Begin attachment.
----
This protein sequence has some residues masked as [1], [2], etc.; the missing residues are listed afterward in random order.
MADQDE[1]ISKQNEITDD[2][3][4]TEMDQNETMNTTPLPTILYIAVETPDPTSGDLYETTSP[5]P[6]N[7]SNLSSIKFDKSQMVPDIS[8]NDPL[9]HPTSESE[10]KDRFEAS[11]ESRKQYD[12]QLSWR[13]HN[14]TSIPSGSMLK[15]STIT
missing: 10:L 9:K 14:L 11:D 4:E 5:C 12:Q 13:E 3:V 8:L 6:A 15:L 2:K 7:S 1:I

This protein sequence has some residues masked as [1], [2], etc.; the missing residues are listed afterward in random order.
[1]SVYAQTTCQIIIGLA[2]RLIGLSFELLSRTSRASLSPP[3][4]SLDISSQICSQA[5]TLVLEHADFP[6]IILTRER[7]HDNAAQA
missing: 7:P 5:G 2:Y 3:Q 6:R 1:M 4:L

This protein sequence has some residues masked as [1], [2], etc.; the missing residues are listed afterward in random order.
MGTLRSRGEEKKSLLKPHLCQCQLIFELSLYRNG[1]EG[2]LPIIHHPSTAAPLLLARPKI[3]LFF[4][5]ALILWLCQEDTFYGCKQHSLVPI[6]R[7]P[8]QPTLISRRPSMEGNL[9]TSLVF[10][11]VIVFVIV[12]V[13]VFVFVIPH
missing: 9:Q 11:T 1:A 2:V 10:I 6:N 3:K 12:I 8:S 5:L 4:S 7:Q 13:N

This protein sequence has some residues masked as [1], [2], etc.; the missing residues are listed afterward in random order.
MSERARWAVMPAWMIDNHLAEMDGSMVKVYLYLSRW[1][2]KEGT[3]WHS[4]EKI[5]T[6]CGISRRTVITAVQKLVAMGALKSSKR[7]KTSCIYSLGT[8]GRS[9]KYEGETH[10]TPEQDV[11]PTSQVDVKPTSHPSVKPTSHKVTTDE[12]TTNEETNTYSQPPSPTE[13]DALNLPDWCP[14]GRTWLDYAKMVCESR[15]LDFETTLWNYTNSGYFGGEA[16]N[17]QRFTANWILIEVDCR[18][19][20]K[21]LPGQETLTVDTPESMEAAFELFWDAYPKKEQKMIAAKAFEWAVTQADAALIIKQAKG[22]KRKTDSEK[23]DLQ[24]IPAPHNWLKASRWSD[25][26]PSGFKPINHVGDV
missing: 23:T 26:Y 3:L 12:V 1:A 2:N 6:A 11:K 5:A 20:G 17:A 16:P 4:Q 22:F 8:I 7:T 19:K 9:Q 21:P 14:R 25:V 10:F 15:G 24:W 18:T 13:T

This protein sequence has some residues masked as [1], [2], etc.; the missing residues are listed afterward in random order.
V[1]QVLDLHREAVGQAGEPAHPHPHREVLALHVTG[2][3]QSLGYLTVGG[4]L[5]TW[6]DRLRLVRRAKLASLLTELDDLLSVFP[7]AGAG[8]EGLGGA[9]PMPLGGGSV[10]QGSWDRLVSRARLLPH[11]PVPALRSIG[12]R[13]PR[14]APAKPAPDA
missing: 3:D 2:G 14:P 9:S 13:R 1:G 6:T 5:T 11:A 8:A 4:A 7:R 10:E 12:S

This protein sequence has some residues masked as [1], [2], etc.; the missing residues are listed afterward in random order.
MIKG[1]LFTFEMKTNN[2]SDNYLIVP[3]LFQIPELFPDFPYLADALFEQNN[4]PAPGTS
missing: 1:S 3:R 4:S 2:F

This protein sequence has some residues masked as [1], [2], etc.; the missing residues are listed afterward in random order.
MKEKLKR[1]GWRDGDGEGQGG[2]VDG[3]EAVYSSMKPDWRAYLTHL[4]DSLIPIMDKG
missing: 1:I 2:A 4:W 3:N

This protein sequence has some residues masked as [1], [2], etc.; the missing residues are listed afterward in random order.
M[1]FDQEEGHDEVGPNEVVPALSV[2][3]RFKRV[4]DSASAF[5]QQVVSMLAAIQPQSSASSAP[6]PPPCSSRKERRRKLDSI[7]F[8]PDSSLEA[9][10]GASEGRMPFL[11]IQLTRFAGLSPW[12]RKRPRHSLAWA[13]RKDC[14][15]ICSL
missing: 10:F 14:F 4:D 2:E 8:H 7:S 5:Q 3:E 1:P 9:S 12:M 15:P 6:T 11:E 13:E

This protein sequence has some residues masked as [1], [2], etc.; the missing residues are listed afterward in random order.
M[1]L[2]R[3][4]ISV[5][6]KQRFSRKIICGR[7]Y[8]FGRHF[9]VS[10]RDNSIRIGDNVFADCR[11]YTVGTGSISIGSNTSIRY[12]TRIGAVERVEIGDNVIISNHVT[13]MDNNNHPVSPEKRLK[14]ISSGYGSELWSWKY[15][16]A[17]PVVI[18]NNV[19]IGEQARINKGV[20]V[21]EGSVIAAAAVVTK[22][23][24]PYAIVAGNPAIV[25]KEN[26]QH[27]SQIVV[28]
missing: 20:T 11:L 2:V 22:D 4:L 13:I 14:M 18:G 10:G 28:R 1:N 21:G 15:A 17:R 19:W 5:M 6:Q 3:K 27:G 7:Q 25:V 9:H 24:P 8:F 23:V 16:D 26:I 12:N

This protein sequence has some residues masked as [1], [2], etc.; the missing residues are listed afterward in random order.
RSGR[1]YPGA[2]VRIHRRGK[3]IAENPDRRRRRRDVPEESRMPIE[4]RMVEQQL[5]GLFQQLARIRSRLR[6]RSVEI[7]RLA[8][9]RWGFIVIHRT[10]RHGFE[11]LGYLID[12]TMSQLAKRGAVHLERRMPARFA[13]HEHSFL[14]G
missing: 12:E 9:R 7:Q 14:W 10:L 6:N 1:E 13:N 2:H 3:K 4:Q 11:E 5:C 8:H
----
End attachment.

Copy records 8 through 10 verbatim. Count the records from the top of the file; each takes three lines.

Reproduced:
This protein sequence has some residues masked as [1], [2], etc.; the missing residues are listed afterward in random order.
M[1]FDQEEGHDEVGPNEVVPALSV[2][3]RFKRV[4]DSASAF[5]QQVVSMLAAIQPQSSASSAP[6]PPPCSSRKERRRKLDSI[7]F[8]PDSSLEA[9][10]GASEGRMPFL[11]IQLTRFAGLSPW[12]RKRPRHSLAWA[13]RKDC[14][15]ICSL
missing: 10:F 14:F 4:D 2:E 8:H 7:S 5:Q 3:E 1:P 9:S 12:M 15:P 6:T 11:E 13:E

This protein sequence has some residues masked as [1], [2], etc.; the missing residues are listed afterward in random order.
M[1]L[2]R[3][4]ISV[5][6]KQRFSRKIICGR[7]Y[8]FGRHF[9]VS[10]RDNSIRIGDNVFADCR[11]YTVGTGSISIGSNTSIRY[12]TRIGAVERVEIGDNVIISNHVT[13]MDNNNHPVSPEKRLK[14]ISSGYGSELWSWKY[15][16]A[17]PVVI[18]NNV[19]IGEQARINKGV[20]V[21]EGSVIAAAAVVTK[22][23][24]PYAIVAGNPAIV[25]KEN[26]QH[27]SQIVV[28]
missing: 20:T 11:L 2:V 22:D 4:L 13:I 14:M 18:G 10:G 28:R 1:N 21:G 15:A 17:R 19:W 5:M 6:Q 3:K 27:G 7:Q 25:V 9:H 24:P 8:F 23:V 16:D 26:I 12:N

This protein sequence has some residues masked as [1], [2], etc.; the missing residues are listed afterward in random order.
RSGR[1]YPGA[2]VRIHRRGK[3]IAENPDRRRRRRDVPEESRMPIE[4]RMVEQQL[5]GLFQQLARIRSRLR[6]RSVEI[7]RLA[8][9]RWGFIVIHRT[10]RHGFE[11]LGYLID[12]TMSQLAKRGAVHLERRMPARFA[13]HEHSFL[14]G
missing: 12:E 9:R 7:Q 14:W 10:L 6:N 1:E 13:N 2:H 3:K 4:Q 11:E 5:C 8:H